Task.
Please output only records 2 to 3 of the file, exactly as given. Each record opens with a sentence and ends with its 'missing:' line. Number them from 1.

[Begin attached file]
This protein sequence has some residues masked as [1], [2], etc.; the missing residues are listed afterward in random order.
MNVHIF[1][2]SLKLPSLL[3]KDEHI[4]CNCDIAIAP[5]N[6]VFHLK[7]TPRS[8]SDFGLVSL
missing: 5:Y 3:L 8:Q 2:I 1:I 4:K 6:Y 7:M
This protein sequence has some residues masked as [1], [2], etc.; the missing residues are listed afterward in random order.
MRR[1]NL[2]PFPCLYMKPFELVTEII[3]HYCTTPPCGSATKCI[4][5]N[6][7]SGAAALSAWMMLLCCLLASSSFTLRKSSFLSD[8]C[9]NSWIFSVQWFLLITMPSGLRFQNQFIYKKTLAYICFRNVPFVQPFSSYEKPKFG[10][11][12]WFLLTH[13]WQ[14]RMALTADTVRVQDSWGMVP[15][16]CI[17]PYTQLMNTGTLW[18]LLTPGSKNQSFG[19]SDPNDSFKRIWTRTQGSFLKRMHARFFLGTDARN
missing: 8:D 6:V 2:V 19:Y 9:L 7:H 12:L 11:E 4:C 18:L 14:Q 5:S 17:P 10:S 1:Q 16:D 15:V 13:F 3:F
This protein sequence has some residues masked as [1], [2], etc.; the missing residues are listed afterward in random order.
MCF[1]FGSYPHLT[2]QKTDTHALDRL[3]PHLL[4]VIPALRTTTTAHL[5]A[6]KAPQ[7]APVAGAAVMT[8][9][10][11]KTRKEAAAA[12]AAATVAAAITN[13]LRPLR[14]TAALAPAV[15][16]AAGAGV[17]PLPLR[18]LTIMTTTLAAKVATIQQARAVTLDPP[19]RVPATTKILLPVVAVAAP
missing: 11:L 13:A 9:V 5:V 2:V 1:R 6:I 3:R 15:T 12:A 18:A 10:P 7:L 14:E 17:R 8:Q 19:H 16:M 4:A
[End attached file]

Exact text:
This protein sequence has some residues masked as [1], [2], etc.; the missing residues are listed afterward in random order.
MRR[1]NL[2]PFPCLYMKPFELVTEII[3]HYCTTPPCGSATKCI[4][5]N[6][7]SGAAALSAWMMLLCCLLASSSFTLRKSSFLSD[8]C[9]NSWIFSVQWFLLITMPSGLRFQNQFIYKKTLAYICFRNVPFVQPFSSYEKPKFG[10][11][12]WFLLTH[13]WQ[14]RMALTADTVRVQDSWGMVP[15][16]CI[17]PYTQLMNTGTLW[18]LLTPGSKNQSFG[19]SDPNDSFKRIWTRTQGSFLKRMHARFFLGTDARN
missing: 8:D 6:V 2:V 19:Y 9:L 7:H 12:L 11:E 4:C 18:L 14:Q 5:S 17:P 10:S 1:Q 16:D 15:V 13:F 3:F
This protein sequence has some residues masked as [1], [2], etc.; the missing residues are listed afterward in random order.
MCF[1]FGSYPHLT[2]QKTDTHALDRL[3]PHLL[4]VIPALRTTTTAHL[5]A[6]KAPQ[7]APVAGAAVMT[8][9][10][11]KTRKEAAAA[12]AAATVAAAITN[13]LRPLR[14]TAALAPAV[15][16]AAGAGV[17]PLPLR[18]LTIMTTTLAAKVATIQQARAVTLDPP[19]RVPATTKILLPVVAVAAP
missing: 11:L 13:A 9:V 5:V 2:V 1:R 6:I 3:R 15:T 12:A 18:A 10:P 7:L 14:E 17:R 8:Q 19:H 16:M 4:A